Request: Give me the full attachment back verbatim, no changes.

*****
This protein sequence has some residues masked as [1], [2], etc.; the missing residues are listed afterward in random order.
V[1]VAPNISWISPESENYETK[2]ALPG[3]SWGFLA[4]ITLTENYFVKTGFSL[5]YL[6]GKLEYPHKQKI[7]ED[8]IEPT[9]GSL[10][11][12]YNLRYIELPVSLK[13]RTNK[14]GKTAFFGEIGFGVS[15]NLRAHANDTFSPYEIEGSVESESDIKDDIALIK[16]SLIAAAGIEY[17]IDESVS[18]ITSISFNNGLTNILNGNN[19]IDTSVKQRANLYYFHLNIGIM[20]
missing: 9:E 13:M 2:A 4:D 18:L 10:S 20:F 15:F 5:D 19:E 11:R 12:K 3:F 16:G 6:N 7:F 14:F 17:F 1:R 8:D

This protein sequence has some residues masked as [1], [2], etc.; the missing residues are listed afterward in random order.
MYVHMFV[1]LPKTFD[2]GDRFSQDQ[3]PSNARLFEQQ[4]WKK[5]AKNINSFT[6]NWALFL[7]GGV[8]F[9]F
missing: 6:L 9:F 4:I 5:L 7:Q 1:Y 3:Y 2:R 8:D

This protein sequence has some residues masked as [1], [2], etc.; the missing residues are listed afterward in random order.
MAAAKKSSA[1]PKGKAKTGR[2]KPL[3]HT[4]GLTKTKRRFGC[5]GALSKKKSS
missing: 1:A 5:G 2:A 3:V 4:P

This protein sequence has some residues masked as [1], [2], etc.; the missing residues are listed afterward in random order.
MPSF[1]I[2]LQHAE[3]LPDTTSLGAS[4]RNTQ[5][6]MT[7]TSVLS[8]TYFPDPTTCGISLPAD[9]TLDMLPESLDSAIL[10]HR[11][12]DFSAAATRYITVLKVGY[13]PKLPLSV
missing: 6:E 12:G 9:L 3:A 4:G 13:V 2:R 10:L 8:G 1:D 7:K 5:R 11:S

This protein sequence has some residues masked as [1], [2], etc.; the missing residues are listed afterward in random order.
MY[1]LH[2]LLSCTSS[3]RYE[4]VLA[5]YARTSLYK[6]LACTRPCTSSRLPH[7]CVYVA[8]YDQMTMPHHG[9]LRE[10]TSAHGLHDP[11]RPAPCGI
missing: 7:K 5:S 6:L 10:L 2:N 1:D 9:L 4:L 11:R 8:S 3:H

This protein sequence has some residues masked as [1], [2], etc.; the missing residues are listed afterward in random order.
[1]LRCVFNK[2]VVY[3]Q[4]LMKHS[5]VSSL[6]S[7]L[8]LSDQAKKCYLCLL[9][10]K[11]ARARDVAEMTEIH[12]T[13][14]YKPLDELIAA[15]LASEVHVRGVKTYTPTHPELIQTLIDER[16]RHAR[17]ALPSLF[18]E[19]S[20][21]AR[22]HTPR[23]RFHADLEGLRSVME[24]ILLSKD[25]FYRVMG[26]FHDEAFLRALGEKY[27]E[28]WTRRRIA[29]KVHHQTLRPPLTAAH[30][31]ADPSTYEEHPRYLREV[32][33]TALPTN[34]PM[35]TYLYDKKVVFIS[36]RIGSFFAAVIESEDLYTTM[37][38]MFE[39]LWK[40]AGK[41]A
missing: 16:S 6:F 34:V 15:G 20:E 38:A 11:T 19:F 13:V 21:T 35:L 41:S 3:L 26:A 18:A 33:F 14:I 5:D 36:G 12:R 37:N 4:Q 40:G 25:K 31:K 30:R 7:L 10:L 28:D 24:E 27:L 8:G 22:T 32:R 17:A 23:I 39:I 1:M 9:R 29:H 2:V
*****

This protein sequence has some residues masked as [1], [2], etc.; the missing residues are listed afterward in random order.
V[1]VAPNISWISPESENYETK[2]ALPG[3]SWGFLA[4]ITLTENYFVKTGFSL[5]YL[6]GKLEYPHKQKI[7]ED[8]IEPT[9]GSL[10][11][12]YNLRYIELPVSLK[13]RTNK[14]GKTAFFGEIGFGVS[15]NLRAHANDTFSPYEIEGSVESESDIKDDIALIK[16]SLIAAAGIEY[17]IDESVS[18]ITSISFNNGLTNILNGNN[19]IDTSVKQRANLYYFHLNIGIM[20]
missing: 9:E 13:M 2:A 4:D 18:L 10:S 20:F 15:F 5:D 19:E 11:R 12:K 3:F 16:G 6:N 7:F 14:F 17:F 1:R 8:D

This protein sequence has some residues masked as [1], [2], etc.; the missing residues are listed afterward in random order.
MYVHMFV[1]LPKTFD[2]GDRFSQDQ[3]PSNARLFEQQ[4]WKK[5]AKNINSFT[6]NWALFL[7]GGV[8]F[9]F
missing: 6:L 9:F 4:I 5:L 7:Q 1:Y 3:Y 2:R 8:D

This protein sequence has some residues masked as [1], [2], etc.; the missing residues are listed afterward in random order.
MAAAKKSSA[1]PKGKAKTGR[2]KPL[3]HT[4]GLTKTKRRFGC[5]GALSKKKSS
missing: 1:A 5:G 2:A 3:V 4:P

This protein sequence has some residues masked as [1], [2], etc.; the missing residues are listed afterward in random order.
MPSF[1]I[2]LQHAE[3]LPDTTSLGAS[4]RNTQ[5][6]MT[7]TSVLS[8]TYFPDPTTCGISLPAD[9]TLDMLPESLDSAIL[10]HR[11][12]DFSAAATRYITVLKVGY[13]PKLPLSV
missing: 6:E 12:G 9:L 3:A 4:G 13:V 2:R 10:L 8:G 1:D 7:K 5:R 11:S

This protein sequence has some residues masked as [1], [2], etc.; the missing residues are listed afterward in random order.
MY[1]LH[2]LLSCTSS[3]RYE[4]VLA[5]YARTSLYK[6]LACTRPCTSSRLPH[7]CVYVA[8]YDQMTMPHHG[9]LRE[10]TSAHGLHDP[11]RPAPCGI
missing: 7:K 5:S 6:L 10:L 2:N 1:D 9:L 4:L 11:R 8:S 3:H

This protein sequence has some residues masked as [1], [2], etc.; the missing residues are listed afterward in random order.
[1]LRCVFNK[2]VVY[3]Q[4]LMKHS[5]VSSL[6]S[7]L[8]LSDQAKKCYLCLL[9][10]K[11]ARARDVAEMTEIH[12]T[13][14]YKPLDELIAA[15]LASEVHVRGVKTYTPTHPELIQTLIDER[16]RHAR[17]ALPSLF[18]E[19]S[20][21]AR[22]HTPR[23]RFHADLEGLRSVME[24]ILLSKD[25]FYRVMG[26]FHDEAFLRALGEKY[27]E[28]WTRRRIA[29]KVHHQTLRPPLTAAH[30][31]ADPSTYEEHPRYLREV[32][33]TALPTN[34]PM[35]TYLYDKKVVFIS[36]RIGSFFAAVIESEDLYTTM[37][38]MFE[39]LWK[40]AGK[41]A
missing: 16:S 6:F 34:V 15:G 20:E 38:A 11:T 19:F 13:V 21:T 35:L 41:S 3:L 26:A 18:A 33:F 14:I 5:D 36:G 12:R 37:N 4:Q 40:G 25:K 31:K 30:R 7:L 10:L 28:D 24:E 27:L 8:G 22:T 32:R 17:A 23:I 39:I 1:M 9:R 29:H 2:V